Driven: 2016 Mercedes E 220d Review
We had a bit of time to test out the new Mercedes-Benz E 220d and here are our thoughts on this mid-sized luxury car.
What’s the Mercedes-Benz E 220d all about?
The Mercedes-Benz E-class lineup has been a long running staple for Mercedes. For most people, they fit right in the middle of the criteria, not absolutely massive, like the extravagant S-class, but provides more space and luxury than the compact C-class. Worth noting that the E-class does come in a lot of different spec, including the classic E63 AMG, but the UK is limited to two of the diesel engines.
Our test model is one of the two available models in the UK, the E 220d. To be honest, I don’t think too many people will mind the smaller diesel engine over the other option, which is the E 350d with a V6-turbodiesel. Included was an optional AMG line package, which spices up the car a little bit, making it more interesting to look at. For both specifications, the 9G-tronic 9-speed automatic comes as standard as well.
From the exterior, the E 220d looks just like how I would expect from Mercedes. It is, for one, a sharp looking fella. When it comes to designing a good looking luxury car, Mercedes certainly have you covered. All the lines are in good order, and everything is well-propotioned, there’s nothing excessive here. Even from afar, just by looking at the car, you know it’s a Mercedes, and you know that quality is an assurance.
For the powerplant, we have a new generation of the Mercedes inline-four diesel, a 2.0-litre twin-turbo diesel putting out an ample 194 hp and a massive 400 Nm of torque, always a signature of the diesel engines. Trust me when I say that this engine is plenty for a car like this, if you’re looking for a more powerful car, then perhaps you’re looking at the wrong segment.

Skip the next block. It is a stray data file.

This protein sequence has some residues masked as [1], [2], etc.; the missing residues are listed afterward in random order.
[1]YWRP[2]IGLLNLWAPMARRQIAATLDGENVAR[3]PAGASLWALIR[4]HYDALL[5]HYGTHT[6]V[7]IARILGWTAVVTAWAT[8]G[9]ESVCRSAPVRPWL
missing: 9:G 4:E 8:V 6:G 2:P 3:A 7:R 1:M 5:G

Weighing in at an above average 1,680 kg, this mid-sized luxury car will accelerate from a standstill to 62 mph in a claimed 7.3 seconds, which is quite rapid for a car like this. Again, thanks to a diesel heart, the E 220d reports a combined 72.4 mpg, which is actually better than some self-proclaimed hybrid eco-cars. Also worth noting is the fact that it emits an impressive 112 g/km of CO2.
How does it drive?
To start the car, all you have to do is, while keeping the key in your pocket, approach the car, open the door, and then press the start button, very simple and straightforward.
This E-class drives like just how you will expect from Mercedes. Of course, Mercedes is expecting a lot of stiff competition with the release of this car, including the Audi A6 and the BMW 5-series, the two major competitors. It is an impressive car to ride in however, your passengers will certainly appreciate the fine-tuned air suspension Mercedes has put into the car that soaks up bumps like no other.
Depress the throttle and you will find just how impressive the little engine that you might have underestimated really is. The engine delivers plenty of torque at the low end, and that really contributes to responsiveness.
Although air suspension was a largely controversial choice back when they were first introduced. They’ve improved a bunch, with a lot of new technologies coming out to improve them even more. In fact, the AIRMATIC air suspension found in the E-class is quite magical, keeping up with a decent handling characteristic in the corners while being able to retain a comfortable ride, however, do note that in the end, the E-class is still a luxury car to the heart, and a race track is not its home.